The interesting thing about Edwards is that he seems to enjoy more support below the surface than he does in the polls. After multiple surveys of my different circles of friends I have found that nearly everyone is either publicly supporting Clinton or privately rooting for Edwards, but not necessarily in that order. Whenever I tell people that Edwards is my favorite the response I get is usually one of quiet relief. Eighty percent of the time, supporters will say, "He's my favorite too, but I haven't told anyone that." As if supporting him were like admitting you belong to a coven or something. My goal with endorsing Edwards now is to bring those folks out from hiding.

Most GLBT leaders have been relatively quiet about their favorite candidate. In order for healthy debate to occur it needs to happen sooner than later. Please write in the comments section your thoughts about the Democratic primary.

(This was originally posted at Between the Lines.)


Recent Entries Filed under Politics:

Leave a comment

We want to know your opinion on this issue! While arguing about an opinion or idea is encouraged, personal attacks will not be tolerated. Please be respectful of others.

The editorial team will delete a comment that is off-topic, abusive, exceptionally incoherent, includes a slur or is soliciting and/or advertising. Repeated violations of the policy will result in revocation of your user account. Please keep in mind that this is our online home; ill-mannered house guests will be shown the door.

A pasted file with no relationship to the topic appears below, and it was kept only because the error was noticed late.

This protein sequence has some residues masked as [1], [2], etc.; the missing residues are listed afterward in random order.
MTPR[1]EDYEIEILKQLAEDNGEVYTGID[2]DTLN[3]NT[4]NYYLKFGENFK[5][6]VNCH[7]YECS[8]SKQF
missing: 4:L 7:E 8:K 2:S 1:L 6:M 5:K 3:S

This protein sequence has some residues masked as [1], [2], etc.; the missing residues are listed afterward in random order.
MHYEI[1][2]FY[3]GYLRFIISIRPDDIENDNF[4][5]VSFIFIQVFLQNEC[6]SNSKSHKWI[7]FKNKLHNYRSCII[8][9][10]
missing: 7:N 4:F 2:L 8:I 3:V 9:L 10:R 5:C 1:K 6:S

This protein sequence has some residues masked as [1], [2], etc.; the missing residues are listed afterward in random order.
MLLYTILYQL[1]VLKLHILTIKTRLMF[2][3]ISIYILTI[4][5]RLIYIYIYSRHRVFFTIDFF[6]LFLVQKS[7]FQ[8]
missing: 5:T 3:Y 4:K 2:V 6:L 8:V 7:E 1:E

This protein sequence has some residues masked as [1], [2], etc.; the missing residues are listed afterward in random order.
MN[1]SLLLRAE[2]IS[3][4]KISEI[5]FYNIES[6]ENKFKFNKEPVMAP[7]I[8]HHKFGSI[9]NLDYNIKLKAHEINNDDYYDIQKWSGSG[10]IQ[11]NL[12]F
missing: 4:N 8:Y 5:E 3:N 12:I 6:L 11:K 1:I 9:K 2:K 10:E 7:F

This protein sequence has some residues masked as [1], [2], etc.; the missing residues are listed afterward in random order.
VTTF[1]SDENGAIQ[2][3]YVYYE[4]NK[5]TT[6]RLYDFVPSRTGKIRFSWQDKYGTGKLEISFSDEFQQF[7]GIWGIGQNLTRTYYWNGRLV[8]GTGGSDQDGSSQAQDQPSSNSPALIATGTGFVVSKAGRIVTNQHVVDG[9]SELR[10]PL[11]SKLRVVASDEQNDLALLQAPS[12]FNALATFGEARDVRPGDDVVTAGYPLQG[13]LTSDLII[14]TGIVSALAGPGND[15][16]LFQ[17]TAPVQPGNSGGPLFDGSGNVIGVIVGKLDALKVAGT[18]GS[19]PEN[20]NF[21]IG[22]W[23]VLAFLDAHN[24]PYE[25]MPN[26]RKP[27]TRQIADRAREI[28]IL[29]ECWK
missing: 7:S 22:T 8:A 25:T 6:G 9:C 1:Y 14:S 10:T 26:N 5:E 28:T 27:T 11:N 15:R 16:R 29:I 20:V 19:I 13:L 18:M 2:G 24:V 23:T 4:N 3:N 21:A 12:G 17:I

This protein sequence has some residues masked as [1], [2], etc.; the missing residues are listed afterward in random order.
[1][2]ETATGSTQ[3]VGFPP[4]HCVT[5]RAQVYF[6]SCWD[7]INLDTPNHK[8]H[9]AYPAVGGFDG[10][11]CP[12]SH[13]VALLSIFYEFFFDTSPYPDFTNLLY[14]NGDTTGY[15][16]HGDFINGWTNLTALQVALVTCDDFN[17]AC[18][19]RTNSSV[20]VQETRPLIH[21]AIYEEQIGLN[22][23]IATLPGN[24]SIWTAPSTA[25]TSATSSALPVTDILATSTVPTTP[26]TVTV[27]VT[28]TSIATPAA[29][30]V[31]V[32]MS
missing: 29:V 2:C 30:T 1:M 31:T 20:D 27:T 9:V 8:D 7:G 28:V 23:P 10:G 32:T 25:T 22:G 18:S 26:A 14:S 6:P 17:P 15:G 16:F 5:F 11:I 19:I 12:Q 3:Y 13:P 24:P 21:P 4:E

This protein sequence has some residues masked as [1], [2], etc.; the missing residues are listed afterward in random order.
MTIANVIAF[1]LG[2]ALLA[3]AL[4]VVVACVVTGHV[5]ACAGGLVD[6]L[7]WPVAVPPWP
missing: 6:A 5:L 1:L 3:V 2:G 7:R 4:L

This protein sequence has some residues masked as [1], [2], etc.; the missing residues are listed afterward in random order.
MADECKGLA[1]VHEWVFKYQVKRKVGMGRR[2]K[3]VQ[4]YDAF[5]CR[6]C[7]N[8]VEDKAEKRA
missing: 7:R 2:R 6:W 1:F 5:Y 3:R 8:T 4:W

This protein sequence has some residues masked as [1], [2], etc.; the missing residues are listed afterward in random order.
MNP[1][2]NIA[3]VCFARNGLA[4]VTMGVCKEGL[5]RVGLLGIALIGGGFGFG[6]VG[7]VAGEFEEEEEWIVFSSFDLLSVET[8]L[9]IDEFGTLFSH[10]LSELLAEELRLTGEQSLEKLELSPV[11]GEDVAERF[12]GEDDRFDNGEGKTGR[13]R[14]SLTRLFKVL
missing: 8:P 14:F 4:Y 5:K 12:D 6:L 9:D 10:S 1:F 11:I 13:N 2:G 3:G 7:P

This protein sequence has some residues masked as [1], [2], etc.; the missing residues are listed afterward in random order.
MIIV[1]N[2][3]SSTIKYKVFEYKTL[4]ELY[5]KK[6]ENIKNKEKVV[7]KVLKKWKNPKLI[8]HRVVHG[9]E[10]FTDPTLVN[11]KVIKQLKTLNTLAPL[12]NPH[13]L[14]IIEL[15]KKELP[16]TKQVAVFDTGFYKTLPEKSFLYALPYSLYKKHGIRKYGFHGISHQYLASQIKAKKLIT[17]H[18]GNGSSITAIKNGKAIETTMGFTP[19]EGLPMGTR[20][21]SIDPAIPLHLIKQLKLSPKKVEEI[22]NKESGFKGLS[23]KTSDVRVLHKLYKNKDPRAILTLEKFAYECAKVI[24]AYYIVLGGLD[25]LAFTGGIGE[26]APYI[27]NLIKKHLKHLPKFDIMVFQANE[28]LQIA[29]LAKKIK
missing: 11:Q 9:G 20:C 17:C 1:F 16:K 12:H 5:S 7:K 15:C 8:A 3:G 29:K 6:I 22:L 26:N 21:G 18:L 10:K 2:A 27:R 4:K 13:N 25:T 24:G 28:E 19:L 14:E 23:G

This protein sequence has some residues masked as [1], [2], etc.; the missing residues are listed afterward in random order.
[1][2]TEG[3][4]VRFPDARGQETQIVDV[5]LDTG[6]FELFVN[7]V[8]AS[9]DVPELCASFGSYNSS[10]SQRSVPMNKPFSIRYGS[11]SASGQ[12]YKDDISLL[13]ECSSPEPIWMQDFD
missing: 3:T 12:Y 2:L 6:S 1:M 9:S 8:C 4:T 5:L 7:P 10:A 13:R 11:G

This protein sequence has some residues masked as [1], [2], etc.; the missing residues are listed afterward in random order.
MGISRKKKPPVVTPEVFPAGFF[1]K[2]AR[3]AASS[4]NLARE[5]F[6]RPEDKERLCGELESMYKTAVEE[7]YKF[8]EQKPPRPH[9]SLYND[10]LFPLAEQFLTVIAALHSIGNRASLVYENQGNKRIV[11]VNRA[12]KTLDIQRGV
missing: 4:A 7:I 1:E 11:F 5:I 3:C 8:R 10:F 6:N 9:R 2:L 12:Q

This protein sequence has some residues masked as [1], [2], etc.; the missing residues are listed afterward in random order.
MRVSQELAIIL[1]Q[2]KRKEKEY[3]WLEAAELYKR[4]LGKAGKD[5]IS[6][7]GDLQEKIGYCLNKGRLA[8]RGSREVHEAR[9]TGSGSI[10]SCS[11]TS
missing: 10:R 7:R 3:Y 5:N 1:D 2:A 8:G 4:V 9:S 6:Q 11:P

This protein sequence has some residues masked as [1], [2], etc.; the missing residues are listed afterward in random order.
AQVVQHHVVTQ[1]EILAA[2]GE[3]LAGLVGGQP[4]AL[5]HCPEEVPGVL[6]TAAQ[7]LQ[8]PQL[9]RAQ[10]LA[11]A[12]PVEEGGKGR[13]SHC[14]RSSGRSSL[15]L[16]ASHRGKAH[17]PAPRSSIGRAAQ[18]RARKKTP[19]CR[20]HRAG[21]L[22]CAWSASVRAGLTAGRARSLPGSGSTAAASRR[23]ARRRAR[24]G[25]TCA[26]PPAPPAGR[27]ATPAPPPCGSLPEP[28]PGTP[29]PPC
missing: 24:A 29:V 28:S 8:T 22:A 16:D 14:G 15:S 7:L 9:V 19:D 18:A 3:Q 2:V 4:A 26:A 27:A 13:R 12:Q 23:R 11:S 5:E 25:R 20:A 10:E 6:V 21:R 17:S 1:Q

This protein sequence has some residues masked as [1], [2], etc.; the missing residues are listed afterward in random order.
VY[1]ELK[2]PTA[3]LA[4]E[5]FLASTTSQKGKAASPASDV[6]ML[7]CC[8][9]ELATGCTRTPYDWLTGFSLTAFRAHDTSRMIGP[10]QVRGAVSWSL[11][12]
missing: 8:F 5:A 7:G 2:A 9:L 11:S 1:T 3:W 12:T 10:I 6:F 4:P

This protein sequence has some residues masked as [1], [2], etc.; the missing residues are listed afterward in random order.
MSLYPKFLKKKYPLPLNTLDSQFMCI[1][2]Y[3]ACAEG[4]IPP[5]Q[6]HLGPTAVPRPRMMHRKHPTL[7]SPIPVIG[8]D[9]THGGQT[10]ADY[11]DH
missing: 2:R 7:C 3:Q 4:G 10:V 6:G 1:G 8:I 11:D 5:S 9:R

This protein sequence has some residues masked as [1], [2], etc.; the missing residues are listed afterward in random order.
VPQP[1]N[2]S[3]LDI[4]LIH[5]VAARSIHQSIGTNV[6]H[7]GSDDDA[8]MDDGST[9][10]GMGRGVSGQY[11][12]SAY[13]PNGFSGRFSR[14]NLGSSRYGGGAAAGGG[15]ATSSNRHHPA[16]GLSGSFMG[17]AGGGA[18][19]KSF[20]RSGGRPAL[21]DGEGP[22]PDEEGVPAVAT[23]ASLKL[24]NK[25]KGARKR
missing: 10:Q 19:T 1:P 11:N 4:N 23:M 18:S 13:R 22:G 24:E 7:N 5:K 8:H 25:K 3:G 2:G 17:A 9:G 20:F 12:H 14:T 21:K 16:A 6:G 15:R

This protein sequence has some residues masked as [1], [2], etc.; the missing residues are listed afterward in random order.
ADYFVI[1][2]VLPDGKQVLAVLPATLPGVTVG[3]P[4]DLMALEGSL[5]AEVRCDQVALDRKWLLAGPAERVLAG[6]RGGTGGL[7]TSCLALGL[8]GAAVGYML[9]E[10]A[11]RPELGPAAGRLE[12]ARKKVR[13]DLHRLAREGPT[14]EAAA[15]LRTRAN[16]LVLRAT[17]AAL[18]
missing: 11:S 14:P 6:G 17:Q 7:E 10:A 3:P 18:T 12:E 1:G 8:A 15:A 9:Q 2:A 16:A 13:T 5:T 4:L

Hi Sean,
I've had pretty much the same reaction as you have when I've talked about my support for John Edwards. But I'm almost embarrassed to admit that my reason for supporting Edwards is based exclusively on the fact that of the three leading Democrats he polls the best in head to head match ups will all the potential Republican nominees. Edwards has the best chance of winning the national election. Simple choice. I hope the folks in Iowa see it the same way.

I have to admit that Edwards is winning me over. I still hold his treatment of Melissa McEwan and the other female blogger against him though. Because if he can't stand up to a Catholic bigot on behalf of a feminist's free speech rights, how's he going to stand up for us?

Rebecca:

If you read between the lines of this release, you will discover that this poll was funded by a grant from the Human Rights Campaign (and we all know that HRC is for HRC). Talk about bias and credibility issues...

Eric

Agreed, Eric, but it also says that:

Sole control over the design of the study’s questionnaire and analysis of the data were maintained by the study’s investigators.

Personally, I don't think HRC is going to chance the perception of the validity of LGBT support for Hillary being questioned in the same way as their trans-relevant poll has been. They actually care what Hillary thinks of them, and they need her to achieve their own selfish goals once she's President. You never saw such a statement in regards to their trans support poll, and in my opinion this is probably why. They knew the time of ENDA would pass quickly once the vote happened, but this survey needs to maintain credibility throughout the upcoming year.

For HRC, this is undoubtedly apples and oranges, and they care only for one variety of fruit: themselves.

And just for the record the study also says:

When asked about the proposed federal law making it illegal to discriminate against lesbians, gays, and bisexuals in employment, LGBs (by a margin of 60 to 37 percent) said that those seeking to pass the law were wrong to remove protections for transgendered people in order to get the votes necessary for passage in Congress.